Optimizing a Sort & Match Method in Pandas

Such a wide array of individuals provides many unique perspectives and various specialized subskills which will expose you to new approaches you’d never imagine.

3.

FASTER CODE:Usually, the best method of solving a problem is the result of multiple perspectives.

With more minds solving a problem, each is able to apply their specialized knowledge and skills to a part or process.

The resulting solution is leaner, cleaner and faster.

Our collaboration, for example, led to a 200X increase in speed.

SECTION I.

The Problem at HandThe other week, someone presented a tricky pandas question at Open Python NYC.

Their dataframe contained, among others, three columns named last_name, first_name, and attr.

Each last_name would define a family and the family member with first_name == 1 would be considered the parent.

The goal was to distribute the value of attr from the parent to all of its children thereby ensuring that all family members share the same attr.

The initial (left) and desired (right) dataframes are shown:SECTION II.

That’s Easy to Solve (Hold my Beer)Here’s how each of the authors initially approached the solution.

METHOD 3: Pd.

Merge Solution (Sebastian)Sebastian: My initial intuition was to avoid explicitly iterating over the dataframe.

I knew that pandas and numpy built-in functions were implemented in a lower-level language and highly optimized, which is why I opted for a method that uses pd.

merge for the task at hand.

def method3(df): """ This method completely does without for-loops and only uses pandas-native functions.

A temporary DataFrame 'parent_attrs' is built that maps every last_name to a parent attr.

Then, this temporary DataFrame is merged with the original DataFrame 'df' on the column 'last_name' """ parent_attrs = df[df['first_name'] == '1'][['last_name','attr']] parent_attrs.

columns = ['last_name','inputted_attr'] df = df.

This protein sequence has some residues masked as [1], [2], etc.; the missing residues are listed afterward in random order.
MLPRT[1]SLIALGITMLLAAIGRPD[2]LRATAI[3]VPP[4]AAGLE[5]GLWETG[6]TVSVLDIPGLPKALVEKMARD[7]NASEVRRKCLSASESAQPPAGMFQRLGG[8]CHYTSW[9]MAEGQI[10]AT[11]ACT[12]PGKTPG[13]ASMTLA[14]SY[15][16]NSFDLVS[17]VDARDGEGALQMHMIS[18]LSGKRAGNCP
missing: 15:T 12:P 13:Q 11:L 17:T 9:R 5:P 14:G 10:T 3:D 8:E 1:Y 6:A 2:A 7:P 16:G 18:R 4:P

merge(parent_attrs, on='last_name') return dfMETHOD 4: Iterate With a Dictionary (Yaakov)Yaakov: I chose to create a dictionary with last_names as keys and attr as values by iterating over respective columns as arrays.

I then applied this dictionary to the dataframe using a lambda function.

My reasoning for creating a dictionary was to avoid memory usage and reduce indexing.

Additionally, looping to create the dictionary provides robust options for logic.

def method4(df): """ We return to using for loops, but now instead of using iterrows() we only loop over the relevant column: last_name.

Further, instead of building a list of input attrs that we then add to the DataFrame, we directly apply the mapping last_name -> parent_attrs[last_name] """ # Will return a dict of index & attr for each # Initialize your dict parent_attrs = {} i=0 # Use the attrs to speed up process, treat as an array for l_name in df['last_name'].

values: attr_now = df['attr'].

values[i] first_name_now = df['first_name'].

values[i] # Add last name to dict if first_name_now == '1': parent_attrs[l_name] = attr_now i+=1 # Finally, apply your dictionary to the df!.df['inputted_attr'] = df['last_name'].

apply(lambda x: parent_attrs[x]) return dfMETHODS 1 & 2:We chose some additional approaches too, though our hypothesis was that these would be less efficient than our chosen approaches.

Of note, these additional methods are less pythonic than our chosen methods — further motivation for innovation.

Here’s our first 4 methods:RESULTSAnd the most efficient method is…Method 3!.Sebastian’s approach to stick to the built in functions within pandas was a great choice and is ~80-100X faster than method 1.